One of the top suspects behind killer vascular diseases is the victim of mistaken identity, according to researchers from the University of California, Berkeley, who used genetic tracing to help hunt down the real culprit.
The guilty party is not the smooth muscle cells within blood vessel walls, which for decades was thought to combine with cholesterol and fat that can clog arteries. Blocked vessels can eventually lead to heart attacks and strokes, which account for one in three deaths in the United States.
Instead, a previously unknown type of stem cell -- a multipotent vascular stem cell -- is to blame, and it should now be the focus in the search for new treatments, the scientists report in a new study appearing June 6 in the journal Nature Communications.
"For the first time, we are showing evidence that vascular diseases are actually a kind of stem cell disease," said principal investigator Song Li, professor of bioengineering and a researcher at the Berkeley Stem Cell Center. "This work should revolutionize therapies for vascular diseases because we now know that stem cells rather than smooth muscle cells are the correct therapeutic target."
The finding that a stem cell population contributes to artery-hardening diseases, such as atherosclerosis, provides a promising new direction for future research, the study authors said.
"This is groundbreaking and provocative work, as it challenges existing dogma," said Dr. Deepak Srivastava, who directs cardiovascular and stem cell research at the Gladstone Institutes in San Francisco, and who provided some of the mouse vascular tissues used by the researchers. "Targeting the vascular stem cells rather than the existing smooth muscle in the vessel wall might be much more effective in treating vascular disease."
It is generally accepted that the buildup of artery-blocking plaque stems from the body's immune response to vessel damage caused by low-density lipoproteins, the bad cholesterol many people try to eliminate from their diets. Such damage attracts legions of white blood cells and can spur the formation of fibrous scar tissue that accumulates within the vessel, narrowing the blood flow.
The scar tissue, known as neointima, has certain characteristics of smooth muscle, the dominant type of tissue in the blood vessel wall. Because mature smooth muscle cells no longer multiply and grow, it was theorized that in the course of the inflammatory response, they revert, or de-differentiate, into an earlier state where they can proliferate and form matrices that contribute to plaque buildup.
However, no experiments published have directly demonstrated this de-differentiation process, so Li and his research team remained skeptical. They turned to transgenic mice with a gene that caused their mature smooth muscle cells to glow green under a microscope.
In analyzing the cells from cross sections of the blood vessels, they found that more than 90 percent of the cells in the blood vessels were mature smooth muscle cells. They then isolated and cultured the cells taken from the middle layer of the mouse blood vessels.
After one month of cell expansion, the researchers saw a threefold increase in the size of the cell nucleus and the spreading area, along with an increase in stress fibers. Notably, none of the new, proliferating cells glowed green, which meant that their lineage could not be traced back to the mature smooth muscle cells originally isolated from the blood vessels.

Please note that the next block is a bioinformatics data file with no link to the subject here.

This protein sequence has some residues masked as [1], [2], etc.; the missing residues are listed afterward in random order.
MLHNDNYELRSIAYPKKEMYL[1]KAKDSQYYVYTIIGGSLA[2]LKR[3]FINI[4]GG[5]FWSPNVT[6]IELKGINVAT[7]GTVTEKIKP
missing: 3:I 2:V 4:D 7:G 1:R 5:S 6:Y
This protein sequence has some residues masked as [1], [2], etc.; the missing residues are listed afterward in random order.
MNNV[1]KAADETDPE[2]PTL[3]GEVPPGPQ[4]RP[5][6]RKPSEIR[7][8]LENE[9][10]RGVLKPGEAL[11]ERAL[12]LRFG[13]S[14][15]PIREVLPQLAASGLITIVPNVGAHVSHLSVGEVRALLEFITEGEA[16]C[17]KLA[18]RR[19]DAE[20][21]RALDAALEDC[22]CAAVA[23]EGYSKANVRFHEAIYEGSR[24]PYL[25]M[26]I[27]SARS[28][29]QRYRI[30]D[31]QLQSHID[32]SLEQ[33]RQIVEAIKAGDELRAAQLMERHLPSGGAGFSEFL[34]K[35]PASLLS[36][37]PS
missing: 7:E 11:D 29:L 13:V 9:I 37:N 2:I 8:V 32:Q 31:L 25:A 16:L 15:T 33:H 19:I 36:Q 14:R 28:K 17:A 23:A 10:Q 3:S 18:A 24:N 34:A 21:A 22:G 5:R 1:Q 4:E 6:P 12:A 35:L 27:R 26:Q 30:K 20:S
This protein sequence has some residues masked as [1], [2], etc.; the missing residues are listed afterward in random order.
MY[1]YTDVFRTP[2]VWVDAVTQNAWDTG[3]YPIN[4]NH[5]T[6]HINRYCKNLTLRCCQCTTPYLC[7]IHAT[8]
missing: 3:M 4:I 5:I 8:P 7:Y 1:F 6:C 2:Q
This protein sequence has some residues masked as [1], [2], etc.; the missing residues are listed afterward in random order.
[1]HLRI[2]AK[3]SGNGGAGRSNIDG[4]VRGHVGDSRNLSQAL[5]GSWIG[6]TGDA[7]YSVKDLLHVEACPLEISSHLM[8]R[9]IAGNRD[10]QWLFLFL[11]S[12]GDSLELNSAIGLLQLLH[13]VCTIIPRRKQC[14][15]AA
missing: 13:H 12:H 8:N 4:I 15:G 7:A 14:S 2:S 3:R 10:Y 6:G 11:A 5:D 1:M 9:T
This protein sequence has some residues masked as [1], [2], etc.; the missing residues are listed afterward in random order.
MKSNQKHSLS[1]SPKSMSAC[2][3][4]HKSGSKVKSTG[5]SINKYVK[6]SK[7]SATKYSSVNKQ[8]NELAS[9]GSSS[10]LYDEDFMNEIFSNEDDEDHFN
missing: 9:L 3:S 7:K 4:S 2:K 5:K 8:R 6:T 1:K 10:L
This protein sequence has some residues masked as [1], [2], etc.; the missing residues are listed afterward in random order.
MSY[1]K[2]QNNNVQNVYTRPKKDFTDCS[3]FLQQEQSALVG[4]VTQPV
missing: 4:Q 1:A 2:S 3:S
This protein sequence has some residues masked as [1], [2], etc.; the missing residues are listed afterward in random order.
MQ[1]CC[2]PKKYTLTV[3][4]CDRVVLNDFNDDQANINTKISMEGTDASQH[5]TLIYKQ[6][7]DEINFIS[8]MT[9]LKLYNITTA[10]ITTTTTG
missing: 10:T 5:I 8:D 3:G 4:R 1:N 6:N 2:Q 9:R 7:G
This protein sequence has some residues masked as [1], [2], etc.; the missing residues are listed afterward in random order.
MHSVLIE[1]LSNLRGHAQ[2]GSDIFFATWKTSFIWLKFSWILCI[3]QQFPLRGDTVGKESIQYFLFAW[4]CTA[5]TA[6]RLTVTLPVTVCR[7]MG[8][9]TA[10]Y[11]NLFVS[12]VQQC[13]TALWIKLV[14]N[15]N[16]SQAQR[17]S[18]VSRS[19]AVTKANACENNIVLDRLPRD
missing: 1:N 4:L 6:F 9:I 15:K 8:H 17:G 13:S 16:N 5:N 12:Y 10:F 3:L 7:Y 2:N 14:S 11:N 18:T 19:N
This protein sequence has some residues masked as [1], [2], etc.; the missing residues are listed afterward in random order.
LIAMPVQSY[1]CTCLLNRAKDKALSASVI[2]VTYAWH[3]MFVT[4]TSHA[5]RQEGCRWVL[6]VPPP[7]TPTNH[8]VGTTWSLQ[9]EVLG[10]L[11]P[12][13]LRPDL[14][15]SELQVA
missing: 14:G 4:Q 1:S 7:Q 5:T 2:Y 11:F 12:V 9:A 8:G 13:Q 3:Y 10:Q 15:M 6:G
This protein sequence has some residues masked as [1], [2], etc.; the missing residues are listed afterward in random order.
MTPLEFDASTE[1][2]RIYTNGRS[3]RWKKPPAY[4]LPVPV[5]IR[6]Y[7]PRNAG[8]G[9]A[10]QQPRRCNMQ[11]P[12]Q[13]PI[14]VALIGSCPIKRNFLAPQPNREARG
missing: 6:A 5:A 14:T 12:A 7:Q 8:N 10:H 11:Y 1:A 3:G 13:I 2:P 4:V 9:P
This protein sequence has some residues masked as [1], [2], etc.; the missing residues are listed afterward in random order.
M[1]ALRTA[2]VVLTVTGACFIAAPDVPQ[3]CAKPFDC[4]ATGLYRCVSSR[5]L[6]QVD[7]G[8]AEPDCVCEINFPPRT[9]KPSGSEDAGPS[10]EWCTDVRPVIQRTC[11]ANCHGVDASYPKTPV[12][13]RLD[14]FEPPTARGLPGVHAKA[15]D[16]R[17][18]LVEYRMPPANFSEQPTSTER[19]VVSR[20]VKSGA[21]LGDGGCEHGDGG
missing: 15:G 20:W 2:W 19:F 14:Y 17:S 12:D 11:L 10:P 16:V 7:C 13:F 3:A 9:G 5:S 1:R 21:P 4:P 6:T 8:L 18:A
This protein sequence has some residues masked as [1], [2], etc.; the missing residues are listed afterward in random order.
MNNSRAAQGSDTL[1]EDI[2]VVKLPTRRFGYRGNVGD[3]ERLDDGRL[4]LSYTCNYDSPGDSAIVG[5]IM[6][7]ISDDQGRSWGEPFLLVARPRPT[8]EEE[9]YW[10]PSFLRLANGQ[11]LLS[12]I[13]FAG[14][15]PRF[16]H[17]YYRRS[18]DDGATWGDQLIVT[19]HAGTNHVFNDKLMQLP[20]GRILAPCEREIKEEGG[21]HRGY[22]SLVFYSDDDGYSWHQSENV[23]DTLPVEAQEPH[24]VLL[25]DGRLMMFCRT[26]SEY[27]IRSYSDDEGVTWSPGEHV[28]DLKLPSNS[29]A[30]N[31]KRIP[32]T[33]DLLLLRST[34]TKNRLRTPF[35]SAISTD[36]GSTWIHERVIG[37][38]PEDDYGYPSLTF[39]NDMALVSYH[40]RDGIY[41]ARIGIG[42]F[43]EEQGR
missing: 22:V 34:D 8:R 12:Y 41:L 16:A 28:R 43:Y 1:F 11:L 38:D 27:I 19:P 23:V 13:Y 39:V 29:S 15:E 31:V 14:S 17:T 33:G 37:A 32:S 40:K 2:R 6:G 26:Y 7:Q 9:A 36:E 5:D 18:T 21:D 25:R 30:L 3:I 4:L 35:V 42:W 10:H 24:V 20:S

"Not only was there a lack of green markers in the cell cultures, but we noticed that another type of cell isolated from the blood vessels exhibited progenitor traits for different types of tissue, not just smooth muscle cells," said Zhenyu Tang, co-lead author of the study and a Ph.D. student in the UC Berkeley-UCSF Graduate Program in Bioengineering.
The other co-lead author of the study, Aijun Wang, was a post-doctoral researcher in Li's lab.
"The different phenotypes gave us the clue that stem cells were involved," said Wang, who is now an assistant professor and the co-director of the Surgical Bioengineering Laboratory at the UC Davis Medical Center. "We did further tests and detected proteins and transcriptional factors that are only found in stem cells. No one knew that these cells existed in the blood vessel walls because no one looked for them before."
Further experiments determined that the newly discovered vascular stem cells were multipotent, or capable of differentiating into various specialized cell types, including smooth muscle, nerve, cartilage, bone and fat cells. This would explain why previous studies misidentified the cells involved in vessel clogs as de-differentiated smooth muscle cells after vascular injury.
"In the later stages of vascular disease, the soft vessels become hardened and more brittle," said Li. "Previously, there was controversy about how soft tissue would become hard. The ability of stem cells to form bone or cartilage could explain this calcification of the blood vessels."
Other tests in the study showed that the multipotent stem cells were dormant under normal physiological conditions. When the blood vessel walls were damaged, the stem cells rather than the mature smooth muscle cells became activated and started to multiply.
The researchers analyzed human carotid arteries to confirm that the same type of multipotent vascular stem cells are found in human blood vessels.
"If your target is wrong, then your treatment can't be very effective," said Dr. Shu Chien, director of the Institute of Engineering in Medicine at UC San Diego, and Li's former adviser. "These new findings give us the right target and should speed up the discovery of novel treatments for vascular diseases."
Grants from the National Institutes of Health and the California Institute for Regenerative Medicine helped support this research.
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